32 disabled people in King and Snohomish counties had ramps built to their homes Saturday during "Rampathon," an annual event organized by the Master Builders Care Foundation (part of the Master Builders Association of King and Snohomish Counties).
By Keith Ervin
Seattle Times staff reporter
"This is marvelous," Mae Webb said as she set foot on the new ramp to her front door.
Until Saturday, when a volunteer crew of home remodelers built the ramp, Webb struggled to make it up her two front steps when she entered her house, because of her arthritis.
Now it will be easier for her to go to her thrice-weekly dialysis sessions and her weekly volunteer job at the Greenwood Senior Center. She uses a wheelchair "on my bad days" — which are becoming more frequent.
Because the builders designed her ramp with a landing large enough to function as a deck, Webb, 69, also will be able to sit outside and enjoy her garden and the squirrels and birds that visit her feeders.
Her life improved because of "Rampathon," an annual event organized by the Master Builders Care Foundation, part of the Master Builders Association of King and Snohomish Counties.
This year, in the largest effort yet, 450 volunteers built ramps at 32 King and Snohomish county homes whose disabled residents can't afford to pay the average market cost of about $5,000.
During its 16-year history, Rampathon has built about 275 ramps. Master Builders, which also organizes construction of apartments for homeless families, is trying to arrange 100 service projects this year to celebrate its 100th anniversary.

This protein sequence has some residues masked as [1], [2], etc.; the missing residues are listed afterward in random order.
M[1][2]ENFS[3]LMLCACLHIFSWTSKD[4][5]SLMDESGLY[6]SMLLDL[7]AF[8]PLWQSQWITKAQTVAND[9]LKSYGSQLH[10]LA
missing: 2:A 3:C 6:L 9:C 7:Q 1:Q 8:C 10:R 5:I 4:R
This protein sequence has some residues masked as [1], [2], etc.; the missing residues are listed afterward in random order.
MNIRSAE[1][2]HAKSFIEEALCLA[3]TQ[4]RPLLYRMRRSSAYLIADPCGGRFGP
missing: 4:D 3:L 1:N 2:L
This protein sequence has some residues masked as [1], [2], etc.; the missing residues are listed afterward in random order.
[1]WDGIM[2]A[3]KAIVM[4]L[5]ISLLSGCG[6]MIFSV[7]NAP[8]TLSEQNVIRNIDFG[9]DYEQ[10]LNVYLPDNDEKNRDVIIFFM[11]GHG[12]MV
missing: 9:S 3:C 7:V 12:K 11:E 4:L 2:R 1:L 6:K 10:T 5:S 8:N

"It's a godsend, it really is," Webb said, praising Rampathon and Jackson Remodeling co-owner Leif Jackson, who designed her ramp, assembled the work crew and obtained donated materials, including a portable toilet.
"Every one of our employees came out and volunteered, and other contractors that we're friendly competitors with, they volunteered," Jackson said. When he approached suppliers, he said, "As soon as I mentioned the Rampathon to people, they said 'absolutely.' They wanted to help."
Teams of backup volunteers distributed breakfast and lunch to construction crews, picking up 90 pizzas from the Kirkland Costco.
Narda Curlee, 61, whose career as a dance and gymnastics teacher was cut short by a 2007 auto accident, also received a new ramp. After several recent falls, she's hoping Medicaid will buy her a power wheelchair so she can safely shop and go to the nearby Kingdom Hall.
"This is just wonderful," Curlee said of the ramp project. "The people with Rampathon are some of the sweetest people I've ever seen in my entire life."
Webb's housemate and caregiver, Karen Cole, came home just before the builders finished screwing down the surface of the ramp. "Are we having fun or what? We have a deck!" she shouted to Webb.
Jackson said he and his brother and business partner, Erik Jackson, have put together Rampathon teams for "five or six years."
"It's one Saturday of our lives," he said. "We have fun doing it and then we get to make a significant difference in somebody else's life. It lasts way longer than the day we put into it. ...
"I'm hopeful that Mae will be able to use this for years."
Copyright © 2009 The Seattle Times Company
Keith Ervin: 206-464-2105